I approached Leira with my tail between my legs and let her know that I’d struck out.  I should have kept my mouth shut after saying, “I’m sorry.” Rather, the part of me that hoped to “fix” the situation blurted out, “You can use Nellie if you want.”  What in the world was I thinking! Nellie is an 11 or so pound Terrier mix who was delivered to my hospital a couple of years ago by a good Samaritan.   He’d found her wandering the streets. She was a skinny little ragamuffin- in heat, terribly underweight with horrific skin disease, and her body was peppered with BB’s.  The second I looked into her eyes, I was smitten. I took her home just to “try things out.” It took just a night to know she was ours for keeps.  She is the very first little dog we’ve ever shared our home and hearts with and yes, she is our very first dog that has not been taught all of the basic obedience commands.  She is lovely, kind, adorable, and sweet in every way, but we simply never “trained” her.  Somehow, just as for all those other “little dog people” it simply seemed that such training wasn’t really necessary, that is until now.  I have until mid-November to teach my little Nellie to play a convincing Toto.  Come by my house these days and you are likely to hear a high pitched “Dorothyesque” voice shouting, “Toto come!”  Oy Vey! What have I gotten myself into!?

Wishing you and your four-legged family members good health,

Dr. Nancy Kay
Specialist, American College of Veterinary Internal Medicine 

Please visit http://www.speakingforspot.com to read excerpts from Speaking for Spot. There you will also find “Advocacy Aids”- helpful health forms you can download and use for your own dog, and a collection of published articles on advocating for your pet’s health. Speaking for Spot is available at Amazon.com, local bookstores, or your favorite online book seller. 

Join our email list – http://speakingforspot.com/joinemaillist.html

Look for us on Twitter – http://twitter.com/speakingforspot

Become a Fan of Speaking for Spot on Facebook

Listen to Dr. Kay’s interview – A Veterinarian Advises “How to Speak for Spot” on NPR’s Fresh Air with Terry Gross –

The Results Are In!

Friday, July 17th, 2009

Thanks to everyone who provided their guesses about the breed composition of my puppy, Quinn.  I was chastised a bit for not providing enough information about his height (his back comes to just below my knee), his weight (he’s 18 pounds soaking wet), and his behavior (he’s wonderfully animated and super quick and agile).  Here were the breed guesses provided:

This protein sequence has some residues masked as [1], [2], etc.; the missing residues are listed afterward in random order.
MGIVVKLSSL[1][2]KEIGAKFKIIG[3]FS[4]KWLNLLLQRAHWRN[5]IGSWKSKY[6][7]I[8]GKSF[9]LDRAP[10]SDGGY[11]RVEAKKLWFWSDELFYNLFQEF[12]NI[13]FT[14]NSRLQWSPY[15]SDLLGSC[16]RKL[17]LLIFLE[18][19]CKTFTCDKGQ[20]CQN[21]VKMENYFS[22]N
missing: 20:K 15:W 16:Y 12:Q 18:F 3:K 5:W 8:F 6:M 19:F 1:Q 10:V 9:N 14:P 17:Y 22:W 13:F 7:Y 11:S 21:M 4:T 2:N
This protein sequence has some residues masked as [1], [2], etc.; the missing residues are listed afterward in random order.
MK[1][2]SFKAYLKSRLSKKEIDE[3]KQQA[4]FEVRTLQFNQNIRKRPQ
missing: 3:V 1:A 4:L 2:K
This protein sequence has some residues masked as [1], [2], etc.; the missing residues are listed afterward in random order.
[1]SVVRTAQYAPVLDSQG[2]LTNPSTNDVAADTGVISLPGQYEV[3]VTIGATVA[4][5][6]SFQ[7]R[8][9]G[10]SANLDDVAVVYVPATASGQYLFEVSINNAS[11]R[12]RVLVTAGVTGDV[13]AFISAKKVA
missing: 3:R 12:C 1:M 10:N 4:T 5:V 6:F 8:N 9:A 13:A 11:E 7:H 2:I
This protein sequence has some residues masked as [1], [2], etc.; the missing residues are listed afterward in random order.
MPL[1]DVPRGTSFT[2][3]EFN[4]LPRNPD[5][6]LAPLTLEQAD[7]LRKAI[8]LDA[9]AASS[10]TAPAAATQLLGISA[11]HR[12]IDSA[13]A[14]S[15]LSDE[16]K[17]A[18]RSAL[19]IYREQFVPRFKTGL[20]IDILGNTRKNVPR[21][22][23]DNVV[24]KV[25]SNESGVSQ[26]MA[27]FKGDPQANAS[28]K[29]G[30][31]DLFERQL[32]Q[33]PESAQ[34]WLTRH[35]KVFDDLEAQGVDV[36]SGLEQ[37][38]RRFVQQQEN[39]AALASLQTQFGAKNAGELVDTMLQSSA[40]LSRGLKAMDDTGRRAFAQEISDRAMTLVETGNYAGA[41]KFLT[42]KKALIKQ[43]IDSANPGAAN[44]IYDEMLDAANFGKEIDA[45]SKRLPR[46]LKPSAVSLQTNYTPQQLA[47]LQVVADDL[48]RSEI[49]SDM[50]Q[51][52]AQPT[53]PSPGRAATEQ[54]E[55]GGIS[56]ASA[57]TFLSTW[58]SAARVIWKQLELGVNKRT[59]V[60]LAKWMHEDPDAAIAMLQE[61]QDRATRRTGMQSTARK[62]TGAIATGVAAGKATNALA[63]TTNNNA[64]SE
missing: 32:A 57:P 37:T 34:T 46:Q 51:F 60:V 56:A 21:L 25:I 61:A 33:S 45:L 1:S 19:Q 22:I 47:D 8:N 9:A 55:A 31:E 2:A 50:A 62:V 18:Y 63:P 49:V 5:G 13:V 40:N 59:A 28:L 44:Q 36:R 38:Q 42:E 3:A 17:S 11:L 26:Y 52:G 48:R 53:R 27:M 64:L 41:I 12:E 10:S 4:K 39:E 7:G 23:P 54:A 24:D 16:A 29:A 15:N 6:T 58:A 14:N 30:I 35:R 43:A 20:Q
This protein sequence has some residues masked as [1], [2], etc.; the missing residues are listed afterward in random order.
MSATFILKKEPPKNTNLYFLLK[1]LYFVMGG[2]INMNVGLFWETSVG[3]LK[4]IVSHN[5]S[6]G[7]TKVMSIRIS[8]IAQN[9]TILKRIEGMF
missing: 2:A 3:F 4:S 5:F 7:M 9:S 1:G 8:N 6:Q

-Papillon

-Corgi

-Sheltie

-Cavalier King Charles Spaniel

-Rat Terrier

-Collie

-Spaniel

-Australian Shepherd

-Basenji

-Chihuahua

-Border Collie

-Nova Scotia Duck Tolling Retriever

-Shiba Inu

-Rhodesian Ridgeback

-Golden Retriever

-German Shepherd 

My favorite guesses came from Cassandra and Pam.  Cassandra thinks that Quinn might be a Canardly (canardly tell), and Pam suggested I refer to my pup as a Yurgess (yurgess is a good as mine).  Many of you agreed that Quinn looks more like a fox than anything else!  I will certainly let you know if ever I do decide to learn more about Quinn’s DNA.  Thanks again for your wonderfully entertaining feedback!

Wishing you and your four-legged family members good health, 

Dr. Nancy Kay
Specialist, American College of Veterinary Internal Medicine 

Please visit http://www.speakingforspot.com to read excerpts from Speaking for Spot. There you will also find “Advocacy Aids”- helpful health forms you can download and use for your own dog, and a collection of published articles on advocating for your pet’s health. Speaking for Spot is available at Amazon.com, local bookstores, or your favorite online book seller. 

Look for us on Twitter – http://twitter.com/speakingforspot

Become a Fan of Speaking for Spot on Facebook

Listen to Dr. Kay’s interview – A Veterinarian Advises “How to Speak for Spot” on NPR’s Fresh Air with Terry Gross